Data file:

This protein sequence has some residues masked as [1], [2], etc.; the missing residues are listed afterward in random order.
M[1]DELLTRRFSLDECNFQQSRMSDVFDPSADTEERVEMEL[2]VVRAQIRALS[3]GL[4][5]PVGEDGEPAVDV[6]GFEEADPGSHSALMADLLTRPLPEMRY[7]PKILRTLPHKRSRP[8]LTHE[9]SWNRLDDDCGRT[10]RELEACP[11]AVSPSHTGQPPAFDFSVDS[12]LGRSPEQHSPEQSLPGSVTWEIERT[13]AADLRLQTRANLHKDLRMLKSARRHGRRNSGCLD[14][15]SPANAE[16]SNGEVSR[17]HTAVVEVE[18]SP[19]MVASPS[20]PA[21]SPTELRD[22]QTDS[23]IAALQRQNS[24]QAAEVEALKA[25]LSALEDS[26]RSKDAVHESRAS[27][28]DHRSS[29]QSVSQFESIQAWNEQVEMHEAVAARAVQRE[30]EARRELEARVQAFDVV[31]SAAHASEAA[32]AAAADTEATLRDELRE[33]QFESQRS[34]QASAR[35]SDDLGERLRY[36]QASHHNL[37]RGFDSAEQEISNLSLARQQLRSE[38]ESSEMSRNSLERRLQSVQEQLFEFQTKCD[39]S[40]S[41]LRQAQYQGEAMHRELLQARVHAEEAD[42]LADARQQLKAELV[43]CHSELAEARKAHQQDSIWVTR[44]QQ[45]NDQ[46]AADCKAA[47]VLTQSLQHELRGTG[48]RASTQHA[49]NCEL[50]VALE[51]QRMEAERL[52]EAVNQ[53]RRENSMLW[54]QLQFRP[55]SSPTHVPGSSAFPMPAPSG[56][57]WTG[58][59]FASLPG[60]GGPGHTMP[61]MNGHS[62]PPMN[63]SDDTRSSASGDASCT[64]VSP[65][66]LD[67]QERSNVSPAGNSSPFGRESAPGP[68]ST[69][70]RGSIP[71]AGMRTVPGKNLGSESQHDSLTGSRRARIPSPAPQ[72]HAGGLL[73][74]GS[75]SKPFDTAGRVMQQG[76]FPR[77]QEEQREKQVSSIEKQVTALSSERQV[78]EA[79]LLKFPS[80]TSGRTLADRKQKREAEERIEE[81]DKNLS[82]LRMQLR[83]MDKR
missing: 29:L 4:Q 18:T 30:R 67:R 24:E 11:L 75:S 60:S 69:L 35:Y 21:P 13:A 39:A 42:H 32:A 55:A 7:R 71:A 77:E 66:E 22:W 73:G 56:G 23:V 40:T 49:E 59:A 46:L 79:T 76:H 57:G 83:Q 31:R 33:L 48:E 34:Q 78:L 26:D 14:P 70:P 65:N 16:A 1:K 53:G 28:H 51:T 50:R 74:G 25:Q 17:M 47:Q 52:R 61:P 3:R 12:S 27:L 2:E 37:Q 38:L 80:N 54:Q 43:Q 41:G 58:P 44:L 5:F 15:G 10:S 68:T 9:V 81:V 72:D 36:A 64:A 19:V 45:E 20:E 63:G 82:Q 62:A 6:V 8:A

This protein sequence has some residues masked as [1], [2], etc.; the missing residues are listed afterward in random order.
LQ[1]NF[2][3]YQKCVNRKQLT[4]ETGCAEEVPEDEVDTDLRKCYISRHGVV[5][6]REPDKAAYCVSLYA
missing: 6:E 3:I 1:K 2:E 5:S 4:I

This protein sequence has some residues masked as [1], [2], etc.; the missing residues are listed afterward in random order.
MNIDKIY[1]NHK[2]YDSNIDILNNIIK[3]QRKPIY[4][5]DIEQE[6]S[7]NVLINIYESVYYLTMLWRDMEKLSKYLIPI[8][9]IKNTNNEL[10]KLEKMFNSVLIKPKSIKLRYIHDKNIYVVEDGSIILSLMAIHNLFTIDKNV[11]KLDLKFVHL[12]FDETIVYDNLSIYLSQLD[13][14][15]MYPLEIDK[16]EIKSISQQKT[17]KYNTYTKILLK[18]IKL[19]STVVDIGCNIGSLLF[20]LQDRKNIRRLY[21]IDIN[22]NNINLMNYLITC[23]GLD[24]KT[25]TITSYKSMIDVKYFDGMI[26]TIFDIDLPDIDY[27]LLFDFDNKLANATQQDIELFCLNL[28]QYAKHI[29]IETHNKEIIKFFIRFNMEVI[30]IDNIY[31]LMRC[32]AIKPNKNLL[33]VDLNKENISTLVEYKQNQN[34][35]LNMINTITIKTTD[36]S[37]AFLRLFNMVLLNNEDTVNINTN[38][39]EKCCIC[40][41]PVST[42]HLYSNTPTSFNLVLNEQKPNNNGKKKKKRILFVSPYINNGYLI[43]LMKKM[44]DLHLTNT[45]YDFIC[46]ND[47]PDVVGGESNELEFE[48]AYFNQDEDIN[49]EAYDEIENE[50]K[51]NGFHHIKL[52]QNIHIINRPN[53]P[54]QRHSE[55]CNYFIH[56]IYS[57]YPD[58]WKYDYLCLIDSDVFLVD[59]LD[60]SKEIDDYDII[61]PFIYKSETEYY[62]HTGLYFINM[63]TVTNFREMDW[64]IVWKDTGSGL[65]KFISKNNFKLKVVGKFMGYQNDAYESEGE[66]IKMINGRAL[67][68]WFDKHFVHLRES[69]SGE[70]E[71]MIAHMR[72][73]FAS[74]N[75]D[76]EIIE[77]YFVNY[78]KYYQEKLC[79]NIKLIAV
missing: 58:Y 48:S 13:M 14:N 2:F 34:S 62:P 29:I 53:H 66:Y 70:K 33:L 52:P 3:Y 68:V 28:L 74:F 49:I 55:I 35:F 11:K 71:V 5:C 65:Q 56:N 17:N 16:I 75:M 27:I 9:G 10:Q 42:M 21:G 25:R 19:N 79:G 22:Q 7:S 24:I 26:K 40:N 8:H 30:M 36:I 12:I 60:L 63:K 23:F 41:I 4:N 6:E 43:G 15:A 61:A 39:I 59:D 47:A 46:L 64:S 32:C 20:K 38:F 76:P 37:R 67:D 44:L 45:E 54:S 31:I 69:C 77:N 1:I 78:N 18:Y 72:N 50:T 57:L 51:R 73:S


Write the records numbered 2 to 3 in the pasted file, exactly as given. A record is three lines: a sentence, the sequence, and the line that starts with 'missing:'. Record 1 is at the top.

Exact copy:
This protein sequence has some residues masked as [1], [2], etc.; the missing residues are listed afterward in random order.
LQ[1]NF[2][3]YQKCVNRKQLT[4]ETGCAEEVPEDEVDTDLRKCYISRHGVV[5][6]REPDKAAYCVSLYA
missing: 6:E 3:I 1:K 2:E 5:S 4:I

This protein sequence has some residues masked as [1], [2], etc.; the missing residues are listed afterward in random order.
MNIDKIY[1]NHK[2]YDSNIDILNNIIK[3]QRKPIY[4][5]DIEQE[6]S[7]NVLINIYESVYYLTMLWRDMEKLSKYLIPI[8][9]IKNTNNEL[10]KLEKMFNSVLIKPKSIKLRYIHDKNIYVVEDGSIILSLMAIHNLFTIDKNV[11]KLDLKFVHL[12]FDETIVYDNLSIYLSQLD[13][14][15]MYPLEIDK[16]EIKSISQQKT[17]KYNTYTKILLK[18]IKL[19]STVVDIGCNIGSLLF[20]LQDRKNIRRLY[21]IDIN[22]NNINLMNYLITC[23]GLD[24]KT[25]TITSYKSMIDVKYFDGMI[26]TIFDIDLPDIDY[27]LLFDFDNKLANATQQDIELFCLNL[28]QYAKHI[29]IETHNKEIIKFFIRFNMEVI[30]IDNIY[31]LMRC[32]AIKPNKNLL[33]VDLNKENISTLVEYKQNQN[34][35]LNMINTITIKTTD[36]S[37]AFLRLFNMVLLNNEDTVNINTN[38][39]EKCCIC[40][41]PVST[42]HLYSNTPTSFNLVLNEQKPNNNGKKKKKRILFVSPYINNGYLI[43]LMKKM[44]DLHLTNT[45]YDFIC[46]ND[47]PDVVGGESNELEFE[48]AYFNQDEDIN[49]EAYDEIENE[50]K[51]NGFHHIKL[52]QNIHIINRPN[53]P[54]QRHSE[55]CNYFIH[56]IYS[57]YPD[58]WKYDYLCLIDSDVFLVD[59]LD[60]SKEIDDYDII[61]PFIYKSETEYY[62]HTGLYFINM[63]TVTNFREMDW[64]IVWKDTGSGL[65]KFISKNNFKLKVVGKFMGYQNDAYESEGE[66]IKMINGRAL[67][68]WFDKHFVHLRES[69]SGE[70]E[71]MIAHMR[72][73]FAS[74]N[75]D[76]EIIE[77]YFVNY[78]KYYQEKLC[79]NIKLIAV
missing: 58:Y 48:S 13:M 14:N 2:F 34:S 62:P 29:I 53:H 66:Y 70:K 33:L 52:P 3:Y 68:V 28:L 74:F 49:I 55:I 35:F 11:K 71:V 5:C 65:Q 56:N 17:N 16:I 75:M 27:I 9:G 10:Q 42:M 21:G 25:R 19:N 79:G 22:Q 7:S 24:I 26:K 40:N 8:H 30:M 36:I 12:I 60:L 63:K 23:F 41:I 4:N 6:E 43:G 15:A 61:A 39:I 59:D 47:A 46:L 64:S 32:C 20:K 38:F 76:P 37:R 67:D 44:L 45:E 54:S 31:I 69:C 77:N 1:I 78:N 18:Y 72:N 50:T 57:L 51:R 73:S